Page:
‘Nemo’, the underwater basil garden in Genoa

The pungent green herb has long been synonymous with the steep, terraced cliff-sides of Liguria, the northern Italian region known for its spectacular Riviera coastline...

The-Underwater-basil-garden

The pungent green herb has long been synonymous with the steep, terraced cliff-sides of Liguria, the northern Italian region known for its spectacular Riviera coastline and for producing one of the world’s best-loved pasta sauces. Those two standout features of the region could now become even more intimately associated thanks to the pioneering efforts of Sergio Gamberini.

The underwater basil garden

A diving nut and specialist in under-water communications, Gamberini has begun growing basil in large plastic spheres anchored to the sea bed 100 metres off shore and eight metres below the surface in an experiment he has dubbed “Nemo’s garden”.

“The idea came to me because I wanted to create more interaction between the surface and the diving activity,” Gamberini told AFPTV. Having started with a simple plastic ball into which he place a tub with herb seeds planted in compost, he is now in his fourth season of production from an under-water garden comprised of three “biospheres” which he is allowed to keep in the water for three months a year.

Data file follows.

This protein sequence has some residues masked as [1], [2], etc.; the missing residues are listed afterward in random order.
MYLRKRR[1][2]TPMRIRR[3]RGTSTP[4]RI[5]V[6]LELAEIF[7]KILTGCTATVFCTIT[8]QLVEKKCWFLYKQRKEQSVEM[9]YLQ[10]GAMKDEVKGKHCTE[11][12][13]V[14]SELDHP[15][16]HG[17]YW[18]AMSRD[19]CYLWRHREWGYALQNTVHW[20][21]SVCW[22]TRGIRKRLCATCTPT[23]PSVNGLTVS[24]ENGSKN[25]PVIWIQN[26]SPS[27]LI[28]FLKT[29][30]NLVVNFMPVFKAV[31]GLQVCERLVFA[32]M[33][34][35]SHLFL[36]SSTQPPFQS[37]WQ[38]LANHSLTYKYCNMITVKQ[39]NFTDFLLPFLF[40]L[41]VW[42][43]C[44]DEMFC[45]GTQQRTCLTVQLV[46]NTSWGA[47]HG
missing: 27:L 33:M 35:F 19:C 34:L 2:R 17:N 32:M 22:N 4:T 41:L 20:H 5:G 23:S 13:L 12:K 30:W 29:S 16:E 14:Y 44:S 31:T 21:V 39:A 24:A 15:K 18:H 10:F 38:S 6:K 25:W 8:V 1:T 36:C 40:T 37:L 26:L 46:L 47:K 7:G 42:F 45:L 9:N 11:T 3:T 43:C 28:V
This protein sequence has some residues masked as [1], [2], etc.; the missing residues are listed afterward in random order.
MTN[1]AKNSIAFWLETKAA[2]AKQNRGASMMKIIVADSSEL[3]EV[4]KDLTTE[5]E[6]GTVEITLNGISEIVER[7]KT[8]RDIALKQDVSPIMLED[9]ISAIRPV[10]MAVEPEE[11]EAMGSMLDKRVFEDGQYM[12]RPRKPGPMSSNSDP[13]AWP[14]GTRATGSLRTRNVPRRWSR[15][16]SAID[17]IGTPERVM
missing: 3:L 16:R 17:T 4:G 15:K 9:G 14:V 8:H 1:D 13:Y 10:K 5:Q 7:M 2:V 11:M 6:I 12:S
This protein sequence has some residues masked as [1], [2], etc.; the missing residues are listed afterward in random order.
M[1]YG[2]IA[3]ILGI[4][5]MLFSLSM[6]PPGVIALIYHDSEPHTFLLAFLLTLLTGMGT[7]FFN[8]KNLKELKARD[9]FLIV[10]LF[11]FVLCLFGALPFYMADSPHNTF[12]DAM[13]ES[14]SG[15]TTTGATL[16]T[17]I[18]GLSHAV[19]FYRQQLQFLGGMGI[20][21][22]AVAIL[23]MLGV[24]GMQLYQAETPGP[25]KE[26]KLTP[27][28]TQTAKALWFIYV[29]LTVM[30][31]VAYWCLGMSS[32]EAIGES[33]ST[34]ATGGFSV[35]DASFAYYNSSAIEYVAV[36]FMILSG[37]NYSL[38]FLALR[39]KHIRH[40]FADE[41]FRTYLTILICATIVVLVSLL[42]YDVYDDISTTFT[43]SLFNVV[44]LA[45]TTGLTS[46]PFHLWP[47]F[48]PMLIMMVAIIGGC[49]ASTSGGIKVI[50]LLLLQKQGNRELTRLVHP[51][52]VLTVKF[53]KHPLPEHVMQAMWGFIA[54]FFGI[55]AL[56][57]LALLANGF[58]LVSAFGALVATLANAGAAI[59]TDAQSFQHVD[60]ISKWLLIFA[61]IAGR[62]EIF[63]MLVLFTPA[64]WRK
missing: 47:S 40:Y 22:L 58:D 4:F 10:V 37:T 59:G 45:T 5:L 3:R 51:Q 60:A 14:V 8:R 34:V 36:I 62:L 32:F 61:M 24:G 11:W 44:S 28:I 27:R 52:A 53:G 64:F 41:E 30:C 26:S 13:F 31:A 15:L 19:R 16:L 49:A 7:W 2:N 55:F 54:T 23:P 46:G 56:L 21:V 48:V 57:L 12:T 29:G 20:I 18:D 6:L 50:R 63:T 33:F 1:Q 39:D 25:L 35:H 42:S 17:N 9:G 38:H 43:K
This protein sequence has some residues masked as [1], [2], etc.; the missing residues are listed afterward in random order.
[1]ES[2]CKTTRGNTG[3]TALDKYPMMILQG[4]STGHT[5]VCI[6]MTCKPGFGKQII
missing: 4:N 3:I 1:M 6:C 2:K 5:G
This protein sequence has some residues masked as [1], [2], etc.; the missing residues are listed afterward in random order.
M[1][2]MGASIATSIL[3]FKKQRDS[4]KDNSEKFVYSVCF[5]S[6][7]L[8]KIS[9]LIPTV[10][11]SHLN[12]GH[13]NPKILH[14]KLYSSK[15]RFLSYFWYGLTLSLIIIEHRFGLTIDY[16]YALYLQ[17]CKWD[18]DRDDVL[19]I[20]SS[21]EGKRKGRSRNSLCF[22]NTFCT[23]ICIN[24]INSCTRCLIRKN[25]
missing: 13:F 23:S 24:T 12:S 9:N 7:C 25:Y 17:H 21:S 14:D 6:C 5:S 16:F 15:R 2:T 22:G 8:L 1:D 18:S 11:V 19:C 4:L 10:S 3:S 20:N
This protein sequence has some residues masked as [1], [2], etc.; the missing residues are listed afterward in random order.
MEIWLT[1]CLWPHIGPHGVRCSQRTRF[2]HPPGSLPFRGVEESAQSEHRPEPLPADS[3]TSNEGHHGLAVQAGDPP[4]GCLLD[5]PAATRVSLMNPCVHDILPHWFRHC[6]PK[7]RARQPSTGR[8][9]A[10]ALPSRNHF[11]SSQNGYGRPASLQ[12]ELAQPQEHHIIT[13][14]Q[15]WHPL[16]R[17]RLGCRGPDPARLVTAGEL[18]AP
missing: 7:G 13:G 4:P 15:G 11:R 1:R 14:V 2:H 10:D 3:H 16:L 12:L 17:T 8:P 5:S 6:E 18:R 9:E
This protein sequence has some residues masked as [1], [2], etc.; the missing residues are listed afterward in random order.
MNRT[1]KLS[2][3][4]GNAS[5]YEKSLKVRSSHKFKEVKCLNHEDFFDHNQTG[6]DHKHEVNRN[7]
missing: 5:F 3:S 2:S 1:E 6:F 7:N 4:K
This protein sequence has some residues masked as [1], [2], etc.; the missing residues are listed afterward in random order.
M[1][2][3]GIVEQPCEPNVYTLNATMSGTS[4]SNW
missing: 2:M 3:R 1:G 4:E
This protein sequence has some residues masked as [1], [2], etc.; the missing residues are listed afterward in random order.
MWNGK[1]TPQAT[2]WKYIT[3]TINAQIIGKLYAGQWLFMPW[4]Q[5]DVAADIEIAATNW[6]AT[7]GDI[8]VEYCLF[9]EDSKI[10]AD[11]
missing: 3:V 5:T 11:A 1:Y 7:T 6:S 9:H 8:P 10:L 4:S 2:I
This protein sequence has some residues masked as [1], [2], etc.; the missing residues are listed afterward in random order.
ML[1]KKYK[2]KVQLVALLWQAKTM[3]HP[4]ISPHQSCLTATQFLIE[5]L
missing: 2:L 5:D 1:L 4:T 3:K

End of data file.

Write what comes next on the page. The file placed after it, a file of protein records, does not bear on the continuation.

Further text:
“I chose a typical activity of farmers, and I said ‘why not bring it under water?'” he said. “I realized that there was an opportunity to create a new site to grow vegetables.”

Evaporation ensures humidity between 80 and 90 percent inside the spheres, the condensation provides the necessary moisture and, even well below the waves, there is enough light in this sunny corner of Europe to ensure the plants themselves regenerate their oxygen supply via photosynthesis. Having proved the system works, Gamberini’s challenge now is to prove that it can produce herbs and vegetables in a cost-efficient way.

“I don’t know if it will be the future because we have to prove that it can be self-supportable,” he said. “If a pound of lettuce (grown underwater) costs too much, it won’t have a future.”

Read More: The Local.it